How can I understand God’s infiniteness?

Asked by Gareth

This is a question regarding gods infinitness and lack of limitations.
Isn’t the fact that god hates sin a limitation on god as it means that he
cannot love sin. If i say god is a joke shouldn’t god have every possible
reaction on every possible level to that statement all at once, for ever,
never, again and again etc. Surely, to say that at that moment his only
reaction was to be offended and disgusted would be to suggest that god can
have such petty and humanistic reactions and thus to imply that god is not
infitly powerful and without limitations…....


God is infinite in aspects such as wisdom, power, eternity, faithfulness, and in his presence everywhere within the universe. He is ‘limited’ only by his own character. For example, God cannot lie (1 Samuel 15:29) or break a promise (2 Corinthians 1:18-20). God is not limited by anything outside of himself. This is the most helpful way to think of God’s infiniteness.   

God is not an impersonal collection of all possible reactions. Rather God is a Person with the right reactions. He is perfectly faithful, reliable or dependable. It is not a limitation for God to have the correct response. Compare this with you and I, limited by our finitude due to being created and due to being deeply flawed by our bias away from God (our sin). We make promises that we can’t keep because we are just unable to, or that we won’t keep because it costs us too much.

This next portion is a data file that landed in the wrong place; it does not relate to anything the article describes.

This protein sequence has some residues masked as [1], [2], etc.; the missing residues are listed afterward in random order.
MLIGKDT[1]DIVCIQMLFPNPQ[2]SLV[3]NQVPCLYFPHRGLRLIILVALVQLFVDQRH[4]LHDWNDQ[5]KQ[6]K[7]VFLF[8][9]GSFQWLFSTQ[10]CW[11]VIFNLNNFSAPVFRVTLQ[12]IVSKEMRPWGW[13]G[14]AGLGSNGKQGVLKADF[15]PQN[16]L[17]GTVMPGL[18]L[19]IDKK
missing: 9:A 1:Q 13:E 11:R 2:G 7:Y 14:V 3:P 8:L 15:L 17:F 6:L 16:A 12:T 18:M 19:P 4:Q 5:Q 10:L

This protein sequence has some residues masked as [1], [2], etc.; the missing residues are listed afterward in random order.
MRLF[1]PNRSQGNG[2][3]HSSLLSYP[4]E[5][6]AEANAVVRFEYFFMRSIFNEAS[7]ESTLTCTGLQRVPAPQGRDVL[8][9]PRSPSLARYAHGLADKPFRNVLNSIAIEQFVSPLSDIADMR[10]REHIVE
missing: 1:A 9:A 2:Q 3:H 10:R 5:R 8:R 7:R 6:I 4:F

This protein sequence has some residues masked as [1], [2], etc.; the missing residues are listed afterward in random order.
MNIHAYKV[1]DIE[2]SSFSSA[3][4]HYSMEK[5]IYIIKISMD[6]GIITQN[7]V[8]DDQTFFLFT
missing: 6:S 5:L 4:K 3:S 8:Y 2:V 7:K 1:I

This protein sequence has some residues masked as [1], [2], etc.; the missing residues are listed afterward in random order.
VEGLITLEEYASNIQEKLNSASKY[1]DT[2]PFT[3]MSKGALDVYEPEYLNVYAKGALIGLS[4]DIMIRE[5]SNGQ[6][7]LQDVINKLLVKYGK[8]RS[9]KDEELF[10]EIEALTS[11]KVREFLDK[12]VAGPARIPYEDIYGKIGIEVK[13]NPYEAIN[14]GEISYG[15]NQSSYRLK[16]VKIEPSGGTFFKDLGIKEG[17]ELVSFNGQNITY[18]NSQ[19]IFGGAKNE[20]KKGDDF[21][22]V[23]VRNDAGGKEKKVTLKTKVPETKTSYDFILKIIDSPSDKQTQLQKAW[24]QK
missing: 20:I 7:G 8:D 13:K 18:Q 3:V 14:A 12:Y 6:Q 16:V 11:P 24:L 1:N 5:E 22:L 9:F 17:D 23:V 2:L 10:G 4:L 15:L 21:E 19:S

But God is faithful to his promises. The evil that has infected our world does not limit his ability to carry out his purposes. God gave us life, he provides for us, and he desires our good. But we reject God, the source of life, instead choosing to construct our own myths about who we are, where we come from and what our purpose is (Romans 1). This is what sin is – rebellion against God, the God who is perfectly loving and wants us to thank, trust and obey him. But God will not let sin and evil have the last word. God’s purposes for the world will prevail.

God’s plans centre on Jesus. In Jesus we see the Son of God choosing to become in some sense finite. He humbled himself to live as a man in a specific time and place, just as finite as any human life. Yet, unlike every other human, Jesus did not yield to temptation. Jesus committed no sin (1 Peter 2:22-24), and so God had no reason to be angry with him. But Jesus died on a cross because of our sin, so that we might be able to be forgiven and avoid God’s anger (see Philippians 2:5-11). The infinitely powerful God chose to offer us salvation through through Christ crucified, a seemingly paradoxical means, but ‘the foolishness of God is wiser than man’s wisdom, and the weakness of God is stronger than man’s strength’ (1 Corinthians 1:25).

Answers are kindly provided by our friends at Christianity.net.au

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